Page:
FDA Commissioner Scott Gottlieb may have come up with the greatest tagline since “White Men Don’t Jump.” Gottlieb has announced that the agency is considering blocking the use of the term “almond milk” because “an almond doesn’t lactate.”
Gottlieb explained to Politico that the use of the label violates the “standard of identity” policy that regulates how milk is defined and should be identified. “If you look at our standard of identity—there is a reference somewhere in the standard of identity to a lactating animal. And, you know, an almond doesn’t lactate, I will confess.”
Of course neither does soy or rice, However, the milk industry has moved aggressively to get the Trump Administration to crack down on its competition. Their lobbyists appear to be succeeding. Gottlieb admits that the agency has not been enforcing its policiers on product makers but has suddenly decided to do so.
Notably, in July 2015, a class action lawsuit was filed in New York against Blue Diamond Growers and White Wave Foods for false advertising not because of the use of the term milk but the almond part. The challengers alleged that only two percent of the products are from almonds. A judge however tossed the challenge.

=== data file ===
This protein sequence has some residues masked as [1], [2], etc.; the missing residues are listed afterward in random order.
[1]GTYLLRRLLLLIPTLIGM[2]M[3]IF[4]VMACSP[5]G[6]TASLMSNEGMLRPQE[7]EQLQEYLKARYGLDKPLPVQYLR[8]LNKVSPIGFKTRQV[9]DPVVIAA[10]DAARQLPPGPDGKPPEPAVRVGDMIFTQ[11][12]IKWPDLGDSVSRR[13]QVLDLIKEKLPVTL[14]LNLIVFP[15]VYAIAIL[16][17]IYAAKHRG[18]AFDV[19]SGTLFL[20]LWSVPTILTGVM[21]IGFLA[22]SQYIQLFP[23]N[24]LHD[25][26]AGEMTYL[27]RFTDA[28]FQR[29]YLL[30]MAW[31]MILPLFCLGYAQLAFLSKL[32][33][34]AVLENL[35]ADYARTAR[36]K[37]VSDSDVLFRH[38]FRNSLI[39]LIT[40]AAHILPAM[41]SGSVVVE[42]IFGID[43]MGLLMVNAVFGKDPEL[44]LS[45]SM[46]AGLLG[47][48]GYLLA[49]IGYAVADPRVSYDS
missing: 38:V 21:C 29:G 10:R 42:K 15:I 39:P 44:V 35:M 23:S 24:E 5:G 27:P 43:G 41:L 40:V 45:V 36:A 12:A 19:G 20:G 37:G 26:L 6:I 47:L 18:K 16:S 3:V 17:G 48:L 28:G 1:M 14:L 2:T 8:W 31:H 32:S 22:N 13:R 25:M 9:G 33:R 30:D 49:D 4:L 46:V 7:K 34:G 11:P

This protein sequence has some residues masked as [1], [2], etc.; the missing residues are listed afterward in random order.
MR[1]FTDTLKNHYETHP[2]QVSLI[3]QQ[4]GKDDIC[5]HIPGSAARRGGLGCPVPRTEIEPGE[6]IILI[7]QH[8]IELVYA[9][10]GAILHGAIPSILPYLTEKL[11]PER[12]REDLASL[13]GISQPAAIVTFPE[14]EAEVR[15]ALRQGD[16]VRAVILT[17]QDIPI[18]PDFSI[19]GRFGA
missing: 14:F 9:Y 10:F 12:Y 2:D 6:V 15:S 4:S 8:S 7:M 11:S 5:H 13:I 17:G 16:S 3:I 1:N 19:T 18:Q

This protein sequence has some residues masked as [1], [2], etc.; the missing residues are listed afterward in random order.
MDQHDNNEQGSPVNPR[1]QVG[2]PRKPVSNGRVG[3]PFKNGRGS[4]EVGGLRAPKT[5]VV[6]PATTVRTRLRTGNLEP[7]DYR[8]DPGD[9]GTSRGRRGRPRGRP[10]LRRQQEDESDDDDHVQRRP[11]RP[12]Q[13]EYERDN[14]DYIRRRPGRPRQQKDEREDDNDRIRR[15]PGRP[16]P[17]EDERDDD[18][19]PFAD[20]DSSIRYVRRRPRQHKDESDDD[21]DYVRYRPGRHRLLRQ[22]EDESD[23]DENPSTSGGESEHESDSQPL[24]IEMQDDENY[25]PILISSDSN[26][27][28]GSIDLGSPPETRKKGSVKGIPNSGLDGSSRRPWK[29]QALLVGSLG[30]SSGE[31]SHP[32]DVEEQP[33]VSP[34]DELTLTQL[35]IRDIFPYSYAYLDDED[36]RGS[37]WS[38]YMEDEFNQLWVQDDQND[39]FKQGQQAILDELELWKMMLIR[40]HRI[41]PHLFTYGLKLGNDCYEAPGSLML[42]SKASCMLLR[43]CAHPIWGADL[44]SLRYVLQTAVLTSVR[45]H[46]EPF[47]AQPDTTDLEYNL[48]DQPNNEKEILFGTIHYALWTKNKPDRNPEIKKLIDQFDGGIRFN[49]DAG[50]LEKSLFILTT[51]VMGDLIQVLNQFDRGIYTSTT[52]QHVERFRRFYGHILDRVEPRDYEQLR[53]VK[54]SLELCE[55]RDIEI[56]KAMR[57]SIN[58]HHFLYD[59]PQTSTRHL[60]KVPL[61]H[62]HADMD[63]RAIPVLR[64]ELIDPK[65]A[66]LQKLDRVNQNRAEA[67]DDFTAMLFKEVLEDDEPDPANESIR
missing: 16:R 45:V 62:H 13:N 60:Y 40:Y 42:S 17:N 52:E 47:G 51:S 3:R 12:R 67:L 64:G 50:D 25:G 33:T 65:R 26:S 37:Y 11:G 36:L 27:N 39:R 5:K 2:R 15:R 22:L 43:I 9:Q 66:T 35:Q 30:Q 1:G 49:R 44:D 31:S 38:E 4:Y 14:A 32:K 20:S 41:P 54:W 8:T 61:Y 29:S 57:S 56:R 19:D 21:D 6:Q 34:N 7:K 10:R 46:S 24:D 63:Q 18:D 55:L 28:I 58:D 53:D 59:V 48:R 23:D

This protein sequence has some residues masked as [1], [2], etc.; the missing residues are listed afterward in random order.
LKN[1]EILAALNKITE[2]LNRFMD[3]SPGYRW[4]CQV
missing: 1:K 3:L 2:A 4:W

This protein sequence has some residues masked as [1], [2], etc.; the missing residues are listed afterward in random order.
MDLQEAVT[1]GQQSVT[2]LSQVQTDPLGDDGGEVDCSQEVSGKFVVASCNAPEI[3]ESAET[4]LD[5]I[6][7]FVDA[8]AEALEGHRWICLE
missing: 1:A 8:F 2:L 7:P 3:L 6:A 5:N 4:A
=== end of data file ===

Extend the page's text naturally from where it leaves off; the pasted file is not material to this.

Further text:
The shift to “Strained Almond Pulp beverage” or some other market name does not seem appealing.
Few people confuse almond milk with cow milk. It has the consistency and appearance of milk.
Does this mean if the almond milk producers use female employees they would meet the definition?
More importantly, Oxford defines milk as including such products as coconut milk.
Here is the definition from Merriam-Webster:
a : a fluid secreted by the mammary glands of females for the nourishment of their youngb (1) : milk from an animal and especially a cow used as food by people
(2) : a food product produced from seeds or fruit that resembles and is used similarly to cow’s milk
- coconut milk
- soy milk
2: a liquid resembling milk in appearance: such asa : the latex of a plantb : the contents of an unripe kernel of grain
But, he admitted, curtailing the wording of non-moo juice labeling isn’t an easy task because it means that the agency has to change its “regulatory posture.”
So common parlance and forma dictionaries recognize non-lactated milk but the FDA will adopt this narrow definition? It speaks more of the power and manna of lobbyists in Washington than logic or the law.
What do you think?